Some of L.A.'s wealthiest philanthropists and foundations are setting their sights on solving the city's most chronic social dilemma -- providing housing for those without it. But even the mega-donors can't tackle the problem on their own.
Los Angeles is one of the wealthiest cities in the world. If it were a country, its roughly $700 billion gross domestic product would rank it amongst the top 20 richest nations. From entertainment to aerospace to technology, the city is replete with high-earning industries and the wealth they create. More than 125,000 millionaires call L.A. home.
Philanthropy is on the rise, but we have a ways to go to reach pre-recession levels of generosity.
Across Los Angeles County, there are more than 35,000 non profit organizations. Some find homes for pets and some find homes for people. Some prevent sexual and domestic violence and some prevent environmental devastation. Some try to improve the public school system and some try to improve the criminal justice system. Operating at a wide variety of scales, these non-profits are all similar in that they’re attempting to meet a need that’s not otherwise being met, whether from a lack of funding from the public sector or a lack of attention from society in general.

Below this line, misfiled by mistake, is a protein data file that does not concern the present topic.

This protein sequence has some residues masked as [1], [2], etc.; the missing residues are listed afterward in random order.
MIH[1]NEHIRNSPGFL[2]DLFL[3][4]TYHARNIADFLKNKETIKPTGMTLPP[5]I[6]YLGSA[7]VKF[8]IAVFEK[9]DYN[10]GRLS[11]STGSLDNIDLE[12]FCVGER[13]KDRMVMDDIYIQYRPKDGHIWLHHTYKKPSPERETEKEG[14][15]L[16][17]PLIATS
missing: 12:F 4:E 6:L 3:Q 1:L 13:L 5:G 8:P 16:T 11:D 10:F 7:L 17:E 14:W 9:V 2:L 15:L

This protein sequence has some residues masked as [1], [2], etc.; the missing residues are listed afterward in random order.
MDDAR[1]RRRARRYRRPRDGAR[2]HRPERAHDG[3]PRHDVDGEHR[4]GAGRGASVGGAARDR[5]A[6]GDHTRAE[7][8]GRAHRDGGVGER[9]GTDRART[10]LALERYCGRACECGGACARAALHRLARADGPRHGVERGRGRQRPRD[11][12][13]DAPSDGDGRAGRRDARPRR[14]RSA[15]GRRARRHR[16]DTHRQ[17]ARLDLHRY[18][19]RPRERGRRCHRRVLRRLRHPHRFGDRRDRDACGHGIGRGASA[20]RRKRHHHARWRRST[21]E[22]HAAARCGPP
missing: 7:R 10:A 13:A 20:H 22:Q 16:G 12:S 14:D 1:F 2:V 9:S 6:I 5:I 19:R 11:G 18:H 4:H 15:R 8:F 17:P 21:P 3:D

‘Philanthropy lab’ People’s Liberty is funding individuals with smart ideas to benefit Cincinnati, in the hope of finding a new generation of local civic leaders.
When Brandon Black and his wife were trying to fix up the old two-unit house they’d recently bought in Cincinnati, they discovered they needed some help from people who actually knew what they were doing. His old wrestling coach and her father – two baby boomers with construction experience – proved to be invaluable home improvement mentors, who happily guided them through the process.